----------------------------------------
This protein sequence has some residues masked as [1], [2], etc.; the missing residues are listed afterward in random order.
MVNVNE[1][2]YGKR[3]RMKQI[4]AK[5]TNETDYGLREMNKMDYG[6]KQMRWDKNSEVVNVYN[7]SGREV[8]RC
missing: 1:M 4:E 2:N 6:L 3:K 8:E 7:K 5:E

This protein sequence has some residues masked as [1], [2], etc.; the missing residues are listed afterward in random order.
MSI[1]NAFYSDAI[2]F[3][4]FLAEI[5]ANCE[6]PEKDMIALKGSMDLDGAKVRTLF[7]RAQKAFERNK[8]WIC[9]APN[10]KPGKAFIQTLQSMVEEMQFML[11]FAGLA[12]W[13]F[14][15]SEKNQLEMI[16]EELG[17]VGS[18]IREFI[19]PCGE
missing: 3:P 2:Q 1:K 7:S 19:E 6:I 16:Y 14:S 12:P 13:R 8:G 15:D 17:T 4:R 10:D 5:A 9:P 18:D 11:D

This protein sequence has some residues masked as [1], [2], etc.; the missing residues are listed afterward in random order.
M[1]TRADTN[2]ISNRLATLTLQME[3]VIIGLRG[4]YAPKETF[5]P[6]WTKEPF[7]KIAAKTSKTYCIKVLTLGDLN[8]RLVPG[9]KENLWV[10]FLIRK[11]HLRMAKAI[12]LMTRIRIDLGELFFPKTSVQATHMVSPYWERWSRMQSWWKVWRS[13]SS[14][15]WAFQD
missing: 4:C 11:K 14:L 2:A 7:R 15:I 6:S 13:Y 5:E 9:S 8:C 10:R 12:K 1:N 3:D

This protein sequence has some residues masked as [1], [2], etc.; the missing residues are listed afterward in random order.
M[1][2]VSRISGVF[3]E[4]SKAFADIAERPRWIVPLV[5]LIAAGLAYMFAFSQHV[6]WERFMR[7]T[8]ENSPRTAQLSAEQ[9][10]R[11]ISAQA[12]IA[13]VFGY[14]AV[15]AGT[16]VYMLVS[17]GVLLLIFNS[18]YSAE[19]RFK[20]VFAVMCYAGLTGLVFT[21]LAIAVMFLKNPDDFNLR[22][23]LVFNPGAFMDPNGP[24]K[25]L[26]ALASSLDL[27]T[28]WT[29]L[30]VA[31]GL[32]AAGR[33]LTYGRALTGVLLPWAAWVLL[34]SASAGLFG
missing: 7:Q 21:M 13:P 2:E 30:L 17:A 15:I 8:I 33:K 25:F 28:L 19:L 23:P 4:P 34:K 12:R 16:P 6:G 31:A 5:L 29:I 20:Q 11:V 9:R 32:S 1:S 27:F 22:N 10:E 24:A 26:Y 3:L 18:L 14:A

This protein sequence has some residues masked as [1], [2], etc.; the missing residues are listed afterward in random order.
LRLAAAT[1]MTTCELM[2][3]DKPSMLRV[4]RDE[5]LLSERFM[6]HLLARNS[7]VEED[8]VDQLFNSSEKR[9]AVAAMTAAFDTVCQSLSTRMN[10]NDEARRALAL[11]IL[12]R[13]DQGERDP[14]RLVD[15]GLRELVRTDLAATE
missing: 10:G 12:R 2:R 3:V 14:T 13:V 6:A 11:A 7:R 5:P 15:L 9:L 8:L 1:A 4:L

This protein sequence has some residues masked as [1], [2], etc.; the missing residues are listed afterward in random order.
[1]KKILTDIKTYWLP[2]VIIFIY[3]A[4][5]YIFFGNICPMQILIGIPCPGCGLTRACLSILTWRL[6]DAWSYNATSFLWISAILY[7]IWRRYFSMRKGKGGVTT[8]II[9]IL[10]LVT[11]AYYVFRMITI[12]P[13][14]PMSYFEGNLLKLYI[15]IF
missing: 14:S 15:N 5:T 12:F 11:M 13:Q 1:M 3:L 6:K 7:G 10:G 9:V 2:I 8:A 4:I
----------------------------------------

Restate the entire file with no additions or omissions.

This protein sequence has some residues masked as [1], [2], etc.; the missing residues are listed afterward in random order.
MVNVNE[1][2]YGKR[3]RMKQI[4]AK[5]TNETDYGLREMNKMDYG[6]KQMRWDKNSEVVNVYN[7]SGREV[8]RC
missing: 1:M 4:E 2:N 6:L 3:K 8:E 7:K 5:E

This protein sequence has some residues masked as [1], [2], etc.; the missing residues are listed afterward in random order.
MSI[1]NAFYSDAI[2]F[3][4]FLAEI[5]ANCE[6]PEKDMIALKGSMDLDGAKVRTLF[7]RAQKAFERNK[8]WIC[9]APN[10]KPGKAFIQTLQSMVEEMQFML[11]FAGLA[12]W[13]F[14][15]SEKNQLEMI[16]EELG[17]VGS[18]IREFI[19]PCGE
missing: 3:P 2:Q 1:K 7:S 19:E 6:I 16:Y 14:S 12:P 13:R 8:G 15:D 17:T 4:R 10:D 5:A 9:P 18:D 11:D

This protein sequence has some residues masked as [1], [2], etc.; the missing residues are listed afterward in random order.
M[1]TRADTN[2]ISNRLATLTLQME[3]VIIGLRG[4]YAPKETF[5]P[6]WTKEPF[7]KIAAKTSKTYCIKVLTLGDLN[8]RLVPG[9]KENLWV[10]FLIRK[11]HLRMAKAI[12]LMTRIRIDLGELFFPKTSVQATHMVSPYWERWSRMQSWWKVWRS[13]SS[14][15]WAFQD
missing: 4:C 11:K 14:L 2:A 7:R 15:I 6:S 13:Y 5:E 9:S 8:C 10:R 12:K 1:N 3:D

This protein sequence has some residues masked as [1], [2], etc.; the missing residues are listed afterward in random order.
M[1][2]VSRISGVF[3]E[4]SKAFADIAERPRWIVPLV[5]LIAAGLAYMFAFSQHV[6]WERFMR[7]T[8]ENSPRTAQLSAEQ[9][10]R[11]ISAQA[12]IA[13]VFGY[14]AV[15]AGT[16]VYMLVS[17]GVLLLIFNS[18]YSAE[19]RFK[20]VFAVMCYAGLTGLVFT[21]LAIAVMFLKNPDDFNLR[22][23]LVFNPGAFMDPNGP[24]K[25]L[26]ALASSLDL[27]T[28]WT[29]L[30]VA[31]GL[32]AAGR[33]LTYGRALTGVLLPWAAWVLL[34]SASAGLFG
missing: 7:Q 21:M 13:P 2:E 30:L 17:A 15:I 8:I 33:K 25:F 28:L 19:L 23:P 4:P 34:K 12:R 16:P 6:G 31:A 5:L 29:I 20:Q 11:V 9:R 32:S 1:S 27:F 22:N 10:E 24:A 26:Y 3:L 18:L 14:A

This protein sequence has some residues masked as [1], [2], etc.; the missing residues are listed afterward in random order.
LRLAAAT[1]MTTCELM[2][3]DKPSMLRV[4]RDE[5]LLSERFM[6]HLLARNS[7]VEED[8]VDQLFNSSEKR[9]AVAAMTAAFDTVCQSLSTRMN[10]NDEARRALAL[11]IL[12]R[13]DQGERDP[14]RLVD[15]GLRELVRTDLAATE
missing: 10:G 12:R 2:R 3:V 14:T 13:V 6:A 11:A 7:R 5:P 15:L 9:L 8:L 1:A 4:L

This protein sequence has some residues masked as [1], [2], etc.; the missing residues are listed afterward in random order.
[1]KKILTDIKTYWLP[2]VIIFIY[3]A[4][5]YIFFGNICPMQILIGIPCPGCGLTRACLSILTWRL[6]DAWSYNATSFLWISAILY[7]IWRRYFSMRKGKGGVTT[8]II[9]IL[10]LVT[11]AYYVFRMITI[12]P[13][14]PMSYFEGNLLKLYI[15]IF
missing: 14:S 15:N 5:T 12:F 11:M 13:Q 1:M 3:L 6:K 7:G 10:G 9:V 2:I 8:A 4:I